There’s no doubt that as many people have always said, “rhythm guitar is a lost art.” The reason for this is all around us if you listen to what has been happening to guitar over the last 25 years or so. The accentuation on lead has been so extreme, there are players who can play literally thousands of notes at full throttle, yet who have never had to play rhythm guitar with anyone! Instead, you can always tell these players by watching how rather than playing rhythm, they simply “lay out” and wait for their next chance to solo!
Well, this certainly is not an acceptable way to approach the instrument, nor a way to become a “well-rounded” player, which is what we all really should aspire to. All parts that we play as guitar players should not only be taken seriously, but they should truly be embraced as something beautiful and viable as an important part of guitar music. Making music is a full-fledged commitment, and this can only happen if you truly have that dedication to, and belief in the parts you play! I certainly recommend that you hone these rhythm skills by playing with others a lot, but also when you play by yourself, concentrating on alternating your leads and rhythm playing. Play a little lead, then comp awhile, use the leads as interjected “fills”, and try to keep the sense of the forward movement of the song in your head. And always remember, when you use some of the time of the song as a fill, you must be able to come back to the correct spot in the tune that lands you properly. I’ve seen many students who lack this ability, and to properly make it happen, you really need to keep hearing the forward motion of the music, even as you play fills. I call this “hearing the band in your head”, and it’s the way I always did some of my best learning and practicing in my early days. It’s a joy to experiment with!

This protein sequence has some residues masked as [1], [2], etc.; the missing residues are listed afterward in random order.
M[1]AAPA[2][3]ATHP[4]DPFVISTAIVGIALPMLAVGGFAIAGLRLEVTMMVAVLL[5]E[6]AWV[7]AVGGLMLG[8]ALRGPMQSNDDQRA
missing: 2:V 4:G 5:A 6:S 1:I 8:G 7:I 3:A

So, I hope you can become one of the “purists” who can start to bring back the fine art of rhythm playing. It’s all really part of the same picture you want to create as a player, and it will always help you in the future as you do more and more professional gigs, especially the ones where you are required to play several parts. Keep in mind you are a guitar player, not a rhythm or lead player!!! Keep up the good work, and always make your musical parts count!